Futurism's Four False Interpretations
False Interpretation #1 DANIEL’S 70th WEEK In the ninth chapter of the Book of Daniel we find a prophecy, commonly referred to as …Read Article
All too often many Christians accept religious ideas and doctrines without first researching the facts to prove their worthiness. The same goes for some songs that have been placed by publishers into Protestant hymn books. This is the case with a Roman Catholic song that has been accepted and sung by millions of Protestants unaware of its history and true meaning.
The author of “Faith of Our Fathers”, Frederick William Faber was born in Yorkshire, England, June 28, 1814. He entered Oxford in 1832 and while there came under the influence of John Henry Newman, the vicar of St. Mary’s University Church. Newman later became the most prominent English Roman Catholic scholar of the 19th century. In 1837, Faber received the orders of a deacon followed by the priestly orders two years later in the Church of England. He then spent about four years traveling in Europe during which time he developed a leaning toward Roman Catholic beliefs and practices. After his graduation from the university in 1843, he became the rector of a small parish in Elton, England.
Faber was raised as a strict Calvinist in an English minister’s home of Huguenot ancestry and was opposed to the doctrinal tenets of the Roman Church. During his college years and his travels in Europe he came under the influence of a strong religious persuasion known as the Oxford or Tractarian Movement. The Oxford movement stressed that a true religious experience was only derived through a liturgical and ceremonial church service. After serving as a Church of England minister for two years, he resigned his parish and joined the Roman Catholic Church and became known as Father Wilfrid.
After being a part of the Church of England and seeing the influence that religious hymns had upon the fervor and outreach of the Protestant faith, Faber was determined to have the same for the Roman Catholic faith. He realized there was a severe lack of congregational hymns and singing in Catholic churches. Faber then made it his lifelong mission to compose hymns in support of Roman Catholic beliefs, practices and history. He wrote a total of 150 hymns and was honored by the Pope with a Doctor of Divinity degree before an early death at 49 years old on September 26, 1863 while working in Roman Catholic institutions in London.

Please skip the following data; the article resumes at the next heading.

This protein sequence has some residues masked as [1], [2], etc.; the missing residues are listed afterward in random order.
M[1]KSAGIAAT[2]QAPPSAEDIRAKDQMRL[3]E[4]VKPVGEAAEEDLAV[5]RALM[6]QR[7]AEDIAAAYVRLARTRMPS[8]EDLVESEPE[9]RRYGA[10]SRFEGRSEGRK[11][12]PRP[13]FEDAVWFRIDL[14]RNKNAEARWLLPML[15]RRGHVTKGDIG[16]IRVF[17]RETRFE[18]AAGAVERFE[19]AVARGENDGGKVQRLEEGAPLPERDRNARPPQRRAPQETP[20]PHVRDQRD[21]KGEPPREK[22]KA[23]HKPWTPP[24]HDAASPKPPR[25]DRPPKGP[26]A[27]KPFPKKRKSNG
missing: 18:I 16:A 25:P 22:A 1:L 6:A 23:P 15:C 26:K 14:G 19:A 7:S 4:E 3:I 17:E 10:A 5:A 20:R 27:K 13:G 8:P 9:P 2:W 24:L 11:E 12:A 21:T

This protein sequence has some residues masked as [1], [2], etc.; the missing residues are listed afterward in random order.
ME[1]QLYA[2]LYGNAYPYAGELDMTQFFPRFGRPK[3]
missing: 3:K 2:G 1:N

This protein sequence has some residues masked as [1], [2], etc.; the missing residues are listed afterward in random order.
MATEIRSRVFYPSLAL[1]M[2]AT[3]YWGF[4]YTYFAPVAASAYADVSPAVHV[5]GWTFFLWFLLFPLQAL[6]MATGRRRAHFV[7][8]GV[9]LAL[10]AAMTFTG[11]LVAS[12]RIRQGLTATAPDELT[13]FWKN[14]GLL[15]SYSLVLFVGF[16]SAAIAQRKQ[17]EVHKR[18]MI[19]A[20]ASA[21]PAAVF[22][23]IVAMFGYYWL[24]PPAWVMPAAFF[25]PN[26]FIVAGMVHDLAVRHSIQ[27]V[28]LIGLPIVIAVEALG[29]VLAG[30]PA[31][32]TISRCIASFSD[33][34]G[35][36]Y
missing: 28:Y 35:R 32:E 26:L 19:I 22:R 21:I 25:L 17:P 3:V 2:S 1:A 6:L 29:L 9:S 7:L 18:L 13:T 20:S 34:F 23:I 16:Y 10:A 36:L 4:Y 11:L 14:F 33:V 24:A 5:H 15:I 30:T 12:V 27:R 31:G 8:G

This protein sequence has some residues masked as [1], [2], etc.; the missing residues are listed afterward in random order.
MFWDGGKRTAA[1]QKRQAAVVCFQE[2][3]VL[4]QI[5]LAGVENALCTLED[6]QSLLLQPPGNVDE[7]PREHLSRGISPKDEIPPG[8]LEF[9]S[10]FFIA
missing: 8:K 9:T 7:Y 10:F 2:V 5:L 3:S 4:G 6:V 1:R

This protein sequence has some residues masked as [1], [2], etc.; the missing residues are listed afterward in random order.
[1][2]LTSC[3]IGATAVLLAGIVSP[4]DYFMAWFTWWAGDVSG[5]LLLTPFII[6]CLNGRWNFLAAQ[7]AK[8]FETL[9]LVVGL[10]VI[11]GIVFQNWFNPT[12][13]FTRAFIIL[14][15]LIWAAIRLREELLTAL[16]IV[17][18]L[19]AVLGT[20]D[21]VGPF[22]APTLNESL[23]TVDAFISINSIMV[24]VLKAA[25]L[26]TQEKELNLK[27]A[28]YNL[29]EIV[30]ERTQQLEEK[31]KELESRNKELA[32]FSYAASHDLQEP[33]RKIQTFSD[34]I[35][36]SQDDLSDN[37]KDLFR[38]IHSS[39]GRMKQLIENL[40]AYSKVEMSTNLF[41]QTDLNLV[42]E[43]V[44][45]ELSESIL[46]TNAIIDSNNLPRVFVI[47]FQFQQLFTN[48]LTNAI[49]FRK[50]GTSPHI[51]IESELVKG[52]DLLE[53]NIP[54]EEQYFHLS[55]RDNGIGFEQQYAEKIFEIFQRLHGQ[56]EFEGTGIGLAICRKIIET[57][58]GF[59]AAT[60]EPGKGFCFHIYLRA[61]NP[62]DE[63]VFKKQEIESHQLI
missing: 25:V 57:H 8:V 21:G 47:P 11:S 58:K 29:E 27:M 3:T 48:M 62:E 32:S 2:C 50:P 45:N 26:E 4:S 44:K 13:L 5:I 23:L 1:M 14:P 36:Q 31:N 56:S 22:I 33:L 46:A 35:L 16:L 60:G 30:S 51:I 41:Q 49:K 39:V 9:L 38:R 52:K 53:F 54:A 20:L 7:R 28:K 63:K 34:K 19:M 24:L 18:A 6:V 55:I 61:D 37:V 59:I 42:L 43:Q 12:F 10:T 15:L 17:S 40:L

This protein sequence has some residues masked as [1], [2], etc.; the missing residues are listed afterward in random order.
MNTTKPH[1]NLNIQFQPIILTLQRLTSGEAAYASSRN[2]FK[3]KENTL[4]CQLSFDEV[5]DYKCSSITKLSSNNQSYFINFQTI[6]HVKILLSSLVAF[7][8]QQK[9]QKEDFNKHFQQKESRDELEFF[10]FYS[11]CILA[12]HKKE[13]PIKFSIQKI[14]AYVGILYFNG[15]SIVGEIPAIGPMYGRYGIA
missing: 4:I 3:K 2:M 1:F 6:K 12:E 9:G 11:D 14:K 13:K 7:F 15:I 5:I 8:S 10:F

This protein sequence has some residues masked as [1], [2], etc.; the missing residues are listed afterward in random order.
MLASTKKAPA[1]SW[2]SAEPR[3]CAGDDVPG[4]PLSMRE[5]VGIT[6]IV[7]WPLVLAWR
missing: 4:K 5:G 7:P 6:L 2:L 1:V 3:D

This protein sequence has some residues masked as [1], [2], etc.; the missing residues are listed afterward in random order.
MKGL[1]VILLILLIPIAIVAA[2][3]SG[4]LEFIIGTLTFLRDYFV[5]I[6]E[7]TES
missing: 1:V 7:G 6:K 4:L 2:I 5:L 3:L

Faber’s hymn “Faith of Our Fathers” was written to remind Catholic parishioners of the suffering and martyrdom their forefathers endured during the reign of King Henry VIII and the protestant Queen Elizabeth. He published it in his 1849 collection entitled, “Jesus and Mary; or Catholic Hymns for Singing and Reading.” The tune was composed by the Roman Catholic organist, Henri Hemy. In the following verse, which is omitted in Protestant hymn books, expressed his desire that England would someday return to the Roman Catholic faith.
Faith of our fathers! Mary’s prayers Shall win our country back to thee; And from the truth that comes from God, England shall then indeed be free. Faith of our Fathers, Holy faith! We will be true to thee till death.
In 1862, Faber wrote another well-known hymn found in most Protestant hymn books; “There’s a Wideness in God’s Mercy.” He patterned many of his songs after William Cowper, John Newton and John Wesley which portrayed God’s far reaching mercy and love for His people. Commenting on the content of Faber’s hymns, the authors of “The Hymns and Hymn Writers of the Church” wrote; “His hymns abound in Mariolatry and other un-Protestant and, as we think, unchristian elements – well-nigh all of them have to be altered to adapt them to Protestant worship… It has been found necessary, however, to eliminate objectionable Romish expressions from many of his hymns in order to adapt them to use in Protestant worship.”